Review (Guest): Cotton and Race in the Making of America

5 Star, Atrocities & Genocide, Capitalism (Good & Bad), Civil Society, Corruption, Crime (Corporate), Crime (Government), Culture, Research, Economics, Politics, Power (Pathologies & Utilization), Secession & Nullification, True Cost & Toxicity, Truth & Reconciliation, Voices Lost (Indigenous, Gender, Poor, Marginalized)
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Gene Dattel

5.0 out of 5 stars Now I Better Understand What It Was All About,June 10, 2010

By  Richard P. Canon (Spartanburg, SC United States) – See all my reviews

Being a proud fifth-generation Southerner, I thought that I fully understood why the Civil War was fought. Most of my understanding was based upon the influence of society and culture within which I grew up. Although none of my family were flag flying Confederates, there was very much pride in being a Southerner and having ancestors who fought for the Confederacy.

After reading this book, I honestly believe that I better understand why the Southerners did what they did. Within my lifetime I have been told over and over that the war was fought over the issue of slavery. As this book shows, slavery was at the root of the war. The primary issue of the war, however, was pure economics.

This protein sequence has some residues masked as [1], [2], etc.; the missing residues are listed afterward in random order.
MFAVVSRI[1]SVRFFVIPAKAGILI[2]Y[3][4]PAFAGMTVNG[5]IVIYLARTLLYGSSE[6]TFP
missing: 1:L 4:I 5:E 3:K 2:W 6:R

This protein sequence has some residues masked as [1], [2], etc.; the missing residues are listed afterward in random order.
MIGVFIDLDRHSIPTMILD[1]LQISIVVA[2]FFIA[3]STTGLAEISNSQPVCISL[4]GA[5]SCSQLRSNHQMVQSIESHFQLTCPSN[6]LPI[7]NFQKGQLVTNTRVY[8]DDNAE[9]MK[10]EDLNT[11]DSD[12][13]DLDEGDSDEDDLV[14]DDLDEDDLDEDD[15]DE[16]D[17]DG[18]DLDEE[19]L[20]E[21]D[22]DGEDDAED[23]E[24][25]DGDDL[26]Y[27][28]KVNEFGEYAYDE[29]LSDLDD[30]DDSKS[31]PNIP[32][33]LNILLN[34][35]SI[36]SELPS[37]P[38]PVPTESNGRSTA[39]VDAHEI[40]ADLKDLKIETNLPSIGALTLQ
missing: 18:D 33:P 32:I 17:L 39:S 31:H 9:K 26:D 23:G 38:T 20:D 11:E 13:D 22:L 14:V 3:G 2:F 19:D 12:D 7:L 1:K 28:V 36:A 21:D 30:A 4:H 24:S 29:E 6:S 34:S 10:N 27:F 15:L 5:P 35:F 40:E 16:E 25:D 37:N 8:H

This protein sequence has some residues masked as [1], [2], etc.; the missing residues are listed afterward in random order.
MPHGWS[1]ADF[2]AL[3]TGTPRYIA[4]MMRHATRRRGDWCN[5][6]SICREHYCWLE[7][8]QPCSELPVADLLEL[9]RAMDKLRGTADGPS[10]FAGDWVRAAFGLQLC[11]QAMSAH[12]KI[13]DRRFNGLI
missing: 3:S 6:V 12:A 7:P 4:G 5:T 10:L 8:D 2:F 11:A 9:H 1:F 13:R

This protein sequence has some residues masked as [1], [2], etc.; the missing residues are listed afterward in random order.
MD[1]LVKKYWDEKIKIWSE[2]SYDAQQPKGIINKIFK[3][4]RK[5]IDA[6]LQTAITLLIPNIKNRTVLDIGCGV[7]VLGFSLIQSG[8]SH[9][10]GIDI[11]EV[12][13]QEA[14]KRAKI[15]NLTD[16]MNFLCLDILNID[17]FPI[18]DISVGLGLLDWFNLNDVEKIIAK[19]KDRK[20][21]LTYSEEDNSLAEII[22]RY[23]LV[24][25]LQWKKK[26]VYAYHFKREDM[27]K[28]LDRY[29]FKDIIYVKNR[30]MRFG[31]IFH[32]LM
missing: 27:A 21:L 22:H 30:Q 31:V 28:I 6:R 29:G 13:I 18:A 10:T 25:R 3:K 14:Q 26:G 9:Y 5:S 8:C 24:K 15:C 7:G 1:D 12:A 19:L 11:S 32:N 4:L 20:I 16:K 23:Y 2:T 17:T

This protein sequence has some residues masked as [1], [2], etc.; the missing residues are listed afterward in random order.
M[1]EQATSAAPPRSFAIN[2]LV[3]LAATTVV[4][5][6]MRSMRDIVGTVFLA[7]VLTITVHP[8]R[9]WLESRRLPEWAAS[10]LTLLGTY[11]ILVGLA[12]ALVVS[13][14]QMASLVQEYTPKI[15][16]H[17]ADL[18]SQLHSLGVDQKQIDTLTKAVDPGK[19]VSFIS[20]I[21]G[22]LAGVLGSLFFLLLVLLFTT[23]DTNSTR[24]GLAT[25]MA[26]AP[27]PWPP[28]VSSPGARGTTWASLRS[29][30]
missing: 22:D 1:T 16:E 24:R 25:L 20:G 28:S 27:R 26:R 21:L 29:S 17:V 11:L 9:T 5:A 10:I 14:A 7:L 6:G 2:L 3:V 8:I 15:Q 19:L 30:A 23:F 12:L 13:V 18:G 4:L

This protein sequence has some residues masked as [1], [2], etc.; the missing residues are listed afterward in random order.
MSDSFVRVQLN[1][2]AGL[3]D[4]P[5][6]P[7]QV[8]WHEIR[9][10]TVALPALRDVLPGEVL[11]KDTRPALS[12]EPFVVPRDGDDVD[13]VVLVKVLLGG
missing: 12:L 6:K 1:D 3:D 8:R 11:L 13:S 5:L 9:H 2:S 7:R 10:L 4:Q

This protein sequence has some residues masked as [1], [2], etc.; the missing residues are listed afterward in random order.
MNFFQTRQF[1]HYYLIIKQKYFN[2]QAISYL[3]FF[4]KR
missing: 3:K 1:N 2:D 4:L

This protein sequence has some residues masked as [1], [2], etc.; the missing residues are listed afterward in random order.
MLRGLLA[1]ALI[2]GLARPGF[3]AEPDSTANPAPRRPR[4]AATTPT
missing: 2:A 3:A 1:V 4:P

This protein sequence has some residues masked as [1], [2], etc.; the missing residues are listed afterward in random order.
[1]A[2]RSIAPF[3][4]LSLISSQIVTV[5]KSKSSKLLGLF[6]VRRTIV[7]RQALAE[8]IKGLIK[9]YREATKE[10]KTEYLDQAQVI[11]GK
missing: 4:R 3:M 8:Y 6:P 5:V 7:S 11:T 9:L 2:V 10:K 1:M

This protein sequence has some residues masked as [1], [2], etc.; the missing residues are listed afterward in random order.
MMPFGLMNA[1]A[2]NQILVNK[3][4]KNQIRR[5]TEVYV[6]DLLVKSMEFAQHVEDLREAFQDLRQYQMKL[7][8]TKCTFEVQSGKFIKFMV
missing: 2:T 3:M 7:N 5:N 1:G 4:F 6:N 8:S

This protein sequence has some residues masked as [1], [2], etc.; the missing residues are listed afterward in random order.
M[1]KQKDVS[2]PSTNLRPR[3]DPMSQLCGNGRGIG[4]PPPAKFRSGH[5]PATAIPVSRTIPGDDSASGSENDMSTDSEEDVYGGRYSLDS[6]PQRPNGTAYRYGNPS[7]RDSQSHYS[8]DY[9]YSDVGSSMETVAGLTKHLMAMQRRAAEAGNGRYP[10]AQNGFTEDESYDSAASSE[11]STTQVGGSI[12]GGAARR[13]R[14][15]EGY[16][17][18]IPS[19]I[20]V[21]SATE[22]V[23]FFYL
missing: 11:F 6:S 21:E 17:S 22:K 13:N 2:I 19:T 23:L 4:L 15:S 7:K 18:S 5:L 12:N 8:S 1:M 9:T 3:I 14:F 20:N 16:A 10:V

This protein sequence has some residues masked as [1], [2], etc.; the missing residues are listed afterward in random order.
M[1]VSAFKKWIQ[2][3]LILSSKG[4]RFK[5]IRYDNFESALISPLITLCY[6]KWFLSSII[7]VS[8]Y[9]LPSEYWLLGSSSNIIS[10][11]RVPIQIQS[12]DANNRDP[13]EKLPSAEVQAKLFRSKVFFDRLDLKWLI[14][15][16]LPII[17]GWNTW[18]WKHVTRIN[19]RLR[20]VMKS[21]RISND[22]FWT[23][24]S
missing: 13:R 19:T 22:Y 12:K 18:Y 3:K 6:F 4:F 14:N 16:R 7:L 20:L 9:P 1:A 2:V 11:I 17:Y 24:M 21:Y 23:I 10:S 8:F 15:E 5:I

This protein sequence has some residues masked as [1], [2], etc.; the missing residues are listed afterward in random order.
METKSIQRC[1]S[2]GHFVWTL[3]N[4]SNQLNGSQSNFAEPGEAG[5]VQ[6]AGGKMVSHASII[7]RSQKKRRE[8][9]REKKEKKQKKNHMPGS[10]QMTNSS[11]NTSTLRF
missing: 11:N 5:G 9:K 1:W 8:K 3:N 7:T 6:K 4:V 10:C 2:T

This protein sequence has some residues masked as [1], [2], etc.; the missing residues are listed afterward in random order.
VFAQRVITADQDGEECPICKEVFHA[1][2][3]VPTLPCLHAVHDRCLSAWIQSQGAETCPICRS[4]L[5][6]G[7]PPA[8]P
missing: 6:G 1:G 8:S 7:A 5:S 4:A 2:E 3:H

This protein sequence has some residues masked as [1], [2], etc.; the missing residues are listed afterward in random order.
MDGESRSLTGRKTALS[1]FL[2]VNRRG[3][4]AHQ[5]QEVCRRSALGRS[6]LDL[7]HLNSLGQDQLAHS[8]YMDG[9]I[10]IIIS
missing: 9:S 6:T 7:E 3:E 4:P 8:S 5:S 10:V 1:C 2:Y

I had always accepted blame for the war as a Southerner. I felt that the Northern influence of slavery was insignificant or nonexistent. I was wrong. Just as the masses of Southerners were not the cause of the war, nor were the masses of the Northerners the cause of the war. Both North and South, it seems from this book, a relatively small number from the “United States” had the production of cotton paramount in their minds and their lives. It was all about MONEY. No cotton, no money. No money, no cotton. No slaves, no cotton. No slaves, no money. I really believe that it is that simple and this book led me to that conclusion.

I highly recommend this book to any citizen of the United States of America. I believe that having read this book, we can better understand our history. Maybe we can even prevent repeating bad history.

My thanks to the author in this extremely fine work. Although this was not an “easy” book to read, it should be read from cover to cover.

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